The result of the study suggests that the Moringa extract has more of plasmodistatic effect than plasmodicidal as the parasites were not completely cleared by the seventh day and also a higher significant increase (P ≤ 0.05) in the erythrocyte per field was observed in the CQ, A.L and AM treated groups when compared with the negative control which implies that the reduction in mean percentage parasitemia caused a rise in the red blood cell counting of the infected albino rats.

The prophylactic test result showed a non-dose dependent significant (p<0.05) reduction of parasitemia level in Plasmodium berghei infected albino rats for ethanol extract of Moringa oleifera seed. The highest experimental dose 500 mg/kg (77.60%) exhibited a lower anti--plasmodial effect, while the dose 300 mg/ kg (79.18%) gave the highest chemosupression when compared to Moringa treated groups as shown in Table 4. The standard drugs, A/L. A/M and CQ produced a much higher chemosupression of 96.72%, 96.21% and 97.16% respectively.

Conclusion and Recommendation

The ethanol extract of Moringa oleifera seeds is relatively safe at the doses used for the acute toxicity test and its large safety margin is responsible for the wide use in Nigeria and other countries for the treatment of different ailment without acute toxic complications or symptoms. The finding also shows that the ethanol extract of Moringa oleifera seeds possesses chemosuppressive and chemoprophylactic anti--plasmodial effects against Plasmodium berghei infection in experimental rats. Since the percentage chemosupression in parasitemia is more than 50%, it can be recommended as a potential source of effective, affordable and safe herbal plant which can be used as herbal medicine for treatment of fever, pain and malaria.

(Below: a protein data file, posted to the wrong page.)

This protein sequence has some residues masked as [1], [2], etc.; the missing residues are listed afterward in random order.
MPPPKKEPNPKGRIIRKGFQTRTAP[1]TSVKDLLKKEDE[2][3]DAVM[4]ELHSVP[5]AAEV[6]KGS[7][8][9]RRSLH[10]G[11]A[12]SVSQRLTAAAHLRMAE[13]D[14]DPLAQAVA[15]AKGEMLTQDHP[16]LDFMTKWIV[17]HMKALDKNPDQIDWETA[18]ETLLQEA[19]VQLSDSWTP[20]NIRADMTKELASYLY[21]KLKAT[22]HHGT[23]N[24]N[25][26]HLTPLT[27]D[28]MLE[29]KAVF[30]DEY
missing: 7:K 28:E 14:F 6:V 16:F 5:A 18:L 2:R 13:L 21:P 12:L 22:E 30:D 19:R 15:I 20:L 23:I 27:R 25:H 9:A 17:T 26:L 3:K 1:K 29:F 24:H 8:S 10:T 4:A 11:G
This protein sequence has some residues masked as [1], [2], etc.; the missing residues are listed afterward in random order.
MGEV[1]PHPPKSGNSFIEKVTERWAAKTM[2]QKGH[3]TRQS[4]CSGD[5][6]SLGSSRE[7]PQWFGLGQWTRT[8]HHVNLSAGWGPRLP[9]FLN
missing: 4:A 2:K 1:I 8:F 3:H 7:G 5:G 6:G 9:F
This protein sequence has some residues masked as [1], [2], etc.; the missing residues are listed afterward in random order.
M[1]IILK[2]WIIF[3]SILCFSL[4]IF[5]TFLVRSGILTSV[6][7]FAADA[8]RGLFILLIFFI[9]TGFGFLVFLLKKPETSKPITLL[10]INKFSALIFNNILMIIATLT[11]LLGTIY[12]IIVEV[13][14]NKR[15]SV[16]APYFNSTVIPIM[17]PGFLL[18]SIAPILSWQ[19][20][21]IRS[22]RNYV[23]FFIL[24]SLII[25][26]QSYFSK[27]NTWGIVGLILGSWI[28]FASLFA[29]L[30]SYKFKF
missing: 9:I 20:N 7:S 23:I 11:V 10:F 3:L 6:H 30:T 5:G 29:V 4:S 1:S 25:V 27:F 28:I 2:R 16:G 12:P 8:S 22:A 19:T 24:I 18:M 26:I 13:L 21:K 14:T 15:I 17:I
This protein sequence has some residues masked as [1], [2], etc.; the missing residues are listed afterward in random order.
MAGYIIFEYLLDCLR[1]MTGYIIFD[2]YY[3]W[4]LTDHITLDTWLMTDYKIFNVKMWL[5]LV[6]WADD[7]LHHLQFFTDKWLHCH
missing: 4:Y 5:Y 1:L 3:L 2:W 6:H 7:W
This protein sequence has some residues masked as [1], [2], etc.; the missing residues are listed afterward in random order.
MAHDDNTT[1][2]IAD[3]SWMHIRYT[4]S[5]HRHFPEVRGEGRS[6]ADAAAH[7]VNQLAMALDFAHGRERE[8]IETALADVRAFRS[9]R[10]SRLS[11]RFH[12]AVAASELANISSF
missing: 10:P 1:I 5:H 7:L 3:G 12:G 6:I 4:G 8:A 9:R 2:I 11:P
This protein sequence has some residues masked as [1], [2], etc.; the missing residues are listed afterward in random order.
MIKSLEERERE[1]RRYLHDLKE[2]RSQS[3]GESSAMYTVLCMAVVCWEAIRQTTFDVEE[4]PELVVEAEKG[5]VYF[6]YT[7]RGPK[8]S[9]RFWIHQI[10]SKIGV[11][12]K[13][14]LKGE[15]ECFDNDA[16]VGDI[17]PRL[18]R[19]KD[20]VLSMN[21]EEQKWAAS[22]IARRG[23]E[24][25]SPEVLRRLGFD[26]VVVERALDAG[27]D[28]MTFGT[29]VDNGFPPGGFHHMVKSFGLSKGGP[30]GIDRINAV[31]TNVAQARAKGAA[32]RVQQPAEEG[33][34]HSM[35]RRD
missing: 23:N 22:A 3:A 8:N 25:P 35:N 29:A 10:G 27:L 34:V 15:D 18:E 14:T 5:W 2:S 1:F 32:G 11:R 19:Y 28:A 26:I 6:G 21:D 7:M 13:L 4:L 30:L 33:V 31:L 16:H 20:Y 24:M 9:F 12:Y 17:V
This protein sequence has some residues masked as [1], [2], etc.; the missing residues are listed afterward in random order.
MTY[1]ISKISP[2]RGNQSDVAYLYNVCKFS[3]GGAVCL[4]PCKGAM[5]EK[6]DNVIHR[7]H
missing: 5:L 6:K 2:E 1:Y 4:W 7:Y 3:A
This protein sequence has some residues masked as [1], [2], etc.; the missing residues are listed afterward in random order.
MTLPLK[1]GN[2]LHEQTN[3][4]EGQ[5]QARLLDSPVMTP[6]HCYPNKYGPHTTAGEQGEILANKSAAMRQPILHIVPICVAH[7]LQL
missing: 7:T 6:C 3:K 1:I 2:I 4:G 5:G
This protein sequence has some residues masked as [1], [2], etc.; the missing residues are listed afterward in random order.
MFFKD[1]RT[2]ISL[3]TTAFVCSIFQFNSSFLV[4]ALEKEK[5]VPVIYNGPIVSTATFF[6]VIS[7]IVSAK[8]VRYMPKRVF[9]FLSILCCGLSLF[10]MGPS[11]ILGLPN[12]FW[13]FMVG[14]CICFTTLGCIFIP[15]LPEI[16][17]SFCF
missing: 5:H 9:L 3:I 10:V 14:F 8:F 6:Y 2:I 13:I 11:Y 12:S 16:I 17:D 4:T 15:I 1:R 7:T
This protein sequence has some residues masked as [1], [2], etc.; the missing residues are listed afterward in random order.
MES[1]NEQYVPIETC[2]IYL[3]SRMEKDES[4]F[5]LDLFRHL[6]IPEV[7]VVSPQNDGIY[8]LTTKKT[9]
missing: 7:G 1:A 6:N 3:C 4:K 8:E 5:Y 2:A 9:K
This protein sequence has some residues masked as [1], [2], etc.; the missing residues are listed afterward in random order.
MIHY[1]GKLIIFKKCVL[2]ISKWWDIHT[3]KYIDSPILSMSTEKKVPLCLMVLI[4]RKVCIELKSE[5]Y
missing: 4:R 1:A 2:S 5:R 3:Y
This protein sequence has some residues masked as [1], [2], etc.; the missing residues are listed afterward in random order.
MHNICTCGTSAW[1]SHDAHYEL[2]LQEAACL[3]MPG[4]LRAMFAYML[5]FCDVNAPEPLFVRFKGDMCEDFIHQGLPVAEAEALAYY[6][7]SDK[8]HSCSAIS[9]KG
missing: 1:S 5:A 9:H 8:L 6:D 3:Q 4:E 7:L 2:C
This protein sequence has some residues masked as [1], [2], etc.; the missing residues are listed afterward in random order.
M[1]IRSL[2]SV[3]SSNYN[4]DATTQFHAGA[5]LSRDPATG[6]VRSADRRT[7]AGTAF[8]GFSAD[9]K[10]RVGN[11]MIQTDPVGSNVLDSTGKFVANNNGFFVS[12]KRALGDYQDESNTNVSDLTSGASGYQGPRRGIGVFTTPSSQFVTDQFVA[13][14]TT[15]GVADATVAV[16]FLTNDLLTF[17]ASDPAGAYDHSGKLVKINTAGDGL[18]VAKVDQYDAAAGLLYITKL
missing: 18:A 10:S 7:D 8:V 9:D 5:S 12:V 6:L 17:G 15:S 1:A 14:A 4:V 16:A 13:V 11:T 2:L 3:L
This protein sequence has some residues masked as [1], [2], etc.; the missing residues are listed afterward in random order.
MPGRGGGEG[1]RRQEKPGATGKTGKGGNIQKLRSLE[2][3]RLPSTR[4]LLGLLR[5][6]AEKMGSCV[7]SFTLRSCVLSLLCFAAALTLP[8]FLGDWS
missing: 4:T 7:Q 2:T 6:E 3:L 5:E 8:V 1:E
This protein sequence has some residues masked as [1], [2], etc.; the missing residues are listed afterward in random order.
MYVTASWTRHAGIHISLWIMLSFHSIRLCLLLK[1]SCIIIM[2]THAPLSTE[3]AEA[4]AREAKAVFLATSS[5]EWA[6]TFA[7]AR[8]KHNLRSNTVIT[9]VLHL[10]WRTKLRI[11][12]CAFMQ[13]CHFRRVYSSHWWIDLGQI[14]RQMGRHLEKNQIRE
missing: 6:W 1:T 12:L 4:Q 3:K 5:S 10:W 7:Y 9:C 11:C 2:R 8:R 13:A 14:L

Contribution to Knowledge

1. This study has proven that Moringa oleifera seeds possess an anti- -plasmodial activity against Plasmodium parasite in albino rats and has contributed towards further use in the management of malaria infection.

2. This study has provided a baseline for further investigation on the different plant parts of Moringa oleifera.

3. This study has provided reference for further estimation of the actual LD50 of ethanol extract of Moringa oleifera seeds.

4. This study has added to the validation of the phytochemical components of Moringa oleifera seeds which have been suggested to be responsible for its anti--plasmodial activity.

References

Author Info

Gogo Appolus Obediah* and Nwaokezi Christian Obi
 
Department of Biochemistry, Faculty of Science, Rivers State University, Port Harcourt, Nigeria
 

Citation: Obediah GA, Obi NC (2020) Anti-plasmodial Effect of Moringa oleifera Seeds in Plasmodium berghei Infected Albino Rats. Biochem Pharmacol (Los Angel) 9:268. doi: 10.35248/2167-0501.20.9.268.

Received Date: Dec 02, 2019 / Accepted Date: Jan 10, 2020 / Published Date: Jan 17, 2020

Copyright: © 2020 Obediah GA, et al. This is an open-access article distributed under the terms of the Creative Commons Attribution License, which permits unrestricted use, distribution, and reproduction in any medium, provided the original author and source are credited.